• Sports equipment (coordinated by Chinese Taipei)
• Pharmaceuticals and medical devices (coordinated by the US). This has been the latest initiative launched on 27 February by US, Singapore and Switzerland on the elimination of import tariffs and non tariff barriers for medicines and medical technology products.
• Textiles – a preliminary meeting was convened by the EC to hear the views of some section of the EU and US textile industry. Media reports have indicated that, unlike the sectoral discussions, parts of the US and EU industry would like less than formula cuts in this sector. So far, USTR Portman has said that they have yet to finalise a position on this. Up till now, no one has proposed a sectoral negotiations to attain less than formula cuts.

The discussions in the sectoral negotiations have mostly focused on i) product coverage ii) critical mass; iii) tariff reductions; and iv) non tariff barriers (NTBs) in that sector.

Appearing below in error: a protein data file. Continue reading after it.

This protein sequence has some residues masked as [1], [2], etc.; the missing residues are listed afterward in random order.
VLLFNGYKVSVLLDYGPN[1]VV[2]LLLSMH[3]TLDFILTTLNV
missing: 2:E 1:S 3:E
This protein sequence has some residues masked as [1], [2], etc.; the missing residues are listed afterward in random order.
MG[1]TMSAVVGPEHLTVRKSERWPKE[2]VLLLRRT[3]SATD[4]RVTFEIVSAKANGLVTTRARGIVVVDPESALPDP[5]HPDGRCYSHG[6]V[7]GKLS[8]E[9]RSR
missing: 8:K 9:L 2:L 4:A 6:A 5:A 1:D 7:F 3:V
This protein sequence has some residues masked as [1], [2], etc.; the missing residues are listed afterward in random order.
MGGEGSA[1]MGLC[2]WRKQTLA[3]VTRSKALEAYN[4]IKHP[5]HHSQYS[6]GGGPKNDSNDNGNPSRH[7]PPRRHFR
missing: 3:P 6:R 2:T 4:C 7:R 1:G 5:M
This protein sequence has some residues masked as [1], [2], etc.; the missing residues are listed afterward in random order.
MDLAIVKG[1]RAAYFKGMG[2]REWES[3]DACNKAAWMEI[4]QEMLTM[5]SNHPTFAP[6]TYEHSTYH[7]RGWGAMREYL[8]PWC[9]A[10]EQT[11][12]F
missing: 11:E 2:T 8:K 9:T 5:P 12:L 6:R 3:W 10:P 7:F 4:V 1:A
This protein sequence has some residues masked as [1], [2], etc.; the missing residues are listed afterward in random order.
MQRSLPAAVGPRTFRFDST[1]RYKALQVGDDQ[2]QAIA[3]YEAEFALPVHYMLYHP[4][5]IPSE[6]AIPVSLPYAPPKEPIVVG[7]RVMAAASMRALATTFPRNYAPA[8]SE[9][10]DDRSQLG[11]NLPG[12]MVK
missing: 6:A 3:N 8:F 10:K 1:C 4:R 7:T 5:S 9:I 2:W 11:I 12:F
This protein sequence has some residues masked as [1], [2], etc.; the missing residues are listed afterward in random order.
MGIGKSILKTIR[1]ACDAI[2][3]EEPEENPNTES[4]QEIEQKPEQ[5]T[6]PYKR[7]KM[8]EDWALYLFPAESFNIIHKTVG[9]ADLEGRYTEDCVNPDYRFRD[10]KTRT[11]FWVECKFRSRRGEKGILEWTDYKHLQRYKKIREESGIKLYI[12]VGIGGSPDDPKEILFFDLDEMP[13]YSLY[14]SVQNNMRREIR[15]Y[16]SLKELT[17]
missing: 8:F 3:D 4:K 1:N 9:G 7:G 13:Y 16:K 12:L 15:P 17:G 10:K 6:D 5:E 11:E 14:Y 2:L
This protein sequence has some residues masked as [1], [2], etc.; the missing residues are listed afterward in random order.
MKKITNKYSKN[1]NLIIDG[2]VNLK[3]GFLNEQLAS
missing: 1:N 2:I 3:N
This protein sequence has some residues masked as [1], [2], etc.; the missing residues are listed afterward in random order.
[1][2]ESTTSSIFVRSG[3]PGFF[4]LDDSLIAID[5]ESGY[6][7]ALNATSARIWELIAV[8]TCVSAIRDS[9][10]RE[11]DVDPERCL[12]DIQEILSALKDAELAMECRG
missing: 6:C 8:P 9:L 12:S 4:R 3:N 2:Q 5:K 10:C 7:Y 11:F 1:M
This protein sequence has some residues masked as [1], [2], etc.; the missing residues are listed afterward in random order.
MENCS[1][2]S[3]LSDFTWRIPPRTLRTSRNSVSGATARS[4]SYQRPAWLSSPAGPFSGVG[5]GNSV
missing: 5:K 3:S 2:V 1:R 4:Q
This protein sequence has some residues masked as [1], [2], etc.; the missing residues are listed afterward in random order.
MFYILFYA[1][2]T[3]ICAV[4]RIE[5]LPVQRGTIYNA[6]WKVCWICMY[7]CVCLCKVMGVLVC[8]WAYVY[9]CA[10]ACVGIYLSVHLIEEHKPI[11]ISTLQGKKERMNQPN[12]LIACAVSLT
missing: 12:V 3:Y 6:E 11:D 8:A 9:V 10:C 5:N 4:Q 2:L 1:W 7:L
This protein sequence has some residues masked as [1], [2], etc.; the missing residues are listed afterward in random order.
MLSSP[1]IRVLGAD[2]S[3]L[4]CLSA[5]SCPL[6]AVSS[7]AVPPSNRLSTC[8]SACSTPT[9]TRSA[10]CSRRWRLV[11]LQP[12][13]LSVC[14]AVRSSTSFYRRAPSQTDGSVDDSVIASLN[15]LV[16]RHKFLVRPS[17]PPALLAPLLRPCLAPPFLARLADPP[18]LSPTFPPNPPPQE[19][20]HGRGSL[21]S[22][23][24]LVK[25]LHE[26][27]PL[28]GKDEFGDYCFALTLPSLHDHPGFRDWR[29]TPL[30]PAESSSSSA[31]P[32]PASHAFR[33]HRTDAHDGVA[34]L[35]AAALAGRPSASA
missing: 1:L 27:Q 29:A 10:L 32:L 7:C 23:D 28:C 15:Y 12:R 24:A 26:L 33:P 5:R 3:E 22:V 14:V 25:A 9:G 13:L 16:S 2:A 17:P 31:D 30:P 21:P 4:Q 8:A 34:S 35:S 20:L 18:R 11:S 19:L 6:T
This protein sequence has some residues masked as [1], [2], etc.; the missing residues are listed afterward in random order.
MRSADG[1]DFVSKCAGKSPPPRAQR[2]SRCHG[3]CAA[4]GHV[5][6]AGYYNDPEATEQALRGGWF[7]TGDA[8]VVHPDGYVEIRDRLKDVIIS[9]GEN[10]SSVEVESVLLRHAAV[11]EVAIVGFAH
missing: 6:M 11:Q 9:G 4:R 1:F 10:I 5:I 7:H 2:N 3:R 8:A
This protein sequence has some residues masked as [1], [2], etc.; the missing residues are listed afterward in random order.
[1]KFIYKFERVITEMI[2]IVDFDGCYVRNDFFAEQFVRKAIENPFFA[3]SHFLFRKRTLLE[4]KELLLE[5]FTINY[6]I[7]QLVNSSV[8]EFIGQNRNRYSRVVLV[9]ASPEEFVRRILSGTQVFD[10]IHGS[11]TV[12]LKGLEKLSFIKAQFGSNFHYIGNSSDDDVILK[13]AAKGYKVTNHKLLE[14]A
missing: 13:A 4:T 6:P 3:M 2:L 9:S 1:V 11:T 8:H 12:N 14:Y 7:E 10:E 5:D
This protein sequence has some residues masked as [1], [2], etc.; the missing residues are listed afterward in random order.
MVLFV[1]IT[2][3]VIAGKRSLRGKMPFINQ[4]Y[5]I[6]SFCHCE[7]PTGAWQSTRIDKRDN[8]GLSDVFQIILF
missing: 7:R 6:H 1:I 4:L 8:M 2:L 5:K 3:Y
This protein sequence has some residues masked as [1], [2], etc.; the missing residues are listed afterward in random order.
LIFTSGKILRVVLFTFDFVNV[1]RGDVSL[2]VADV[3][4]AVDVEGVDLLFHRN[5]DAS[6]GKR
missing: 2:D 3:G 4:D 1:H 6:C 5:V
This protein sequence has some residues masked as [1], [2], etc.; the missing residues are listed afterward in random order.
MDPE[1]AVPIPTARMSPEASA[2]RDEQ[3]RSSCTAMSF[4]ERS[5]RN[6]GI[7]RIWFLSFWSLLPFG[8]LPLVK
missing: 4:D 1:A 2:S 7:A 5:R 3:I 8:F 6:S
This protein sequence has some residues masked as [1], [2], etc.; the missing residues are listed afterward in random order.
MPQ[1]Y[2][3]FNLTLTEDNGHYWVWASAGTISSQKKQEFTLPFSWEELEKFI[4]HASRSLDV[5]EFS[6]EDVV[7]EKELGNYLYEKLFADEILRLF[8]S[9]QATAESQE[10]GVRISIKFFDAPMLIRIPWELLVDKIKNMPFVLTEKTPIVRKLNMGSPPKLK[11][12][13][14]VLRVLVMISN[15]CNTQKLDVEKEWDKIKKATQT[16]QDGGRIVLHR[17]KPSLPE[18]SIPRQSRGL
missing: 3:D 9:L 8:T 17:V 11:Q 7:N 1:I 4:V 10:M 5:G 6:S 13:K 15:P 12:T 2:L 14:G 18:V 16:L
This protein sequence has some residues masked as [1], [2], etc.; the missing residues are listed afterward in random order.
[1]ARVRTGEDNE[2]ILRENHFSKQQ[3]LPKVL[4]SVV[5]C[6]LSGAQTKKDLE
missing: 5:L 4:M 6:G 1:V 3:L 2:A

The NTB negotiations have been categorized into
i) bilateral negotiations between parties, and the results are then offered to all on a Most Favoured Nation (MFN) basis
ii) Vertical NTBs referring to NTBs which pertain to that particular sector eg. labeling standards for garments.
iii) Horizontal NTBs – rules pertaining to all products across all sectors. In its latest proposal, Japan has identified export restrictive measures as an NTB and is proposing enhanced disciplines. (Their proposal was rejected by China, Argentina, India, Thailand, Brazil, Korea, Malaysia on the grounds that export restrictions are a legitimate tool for industrial development).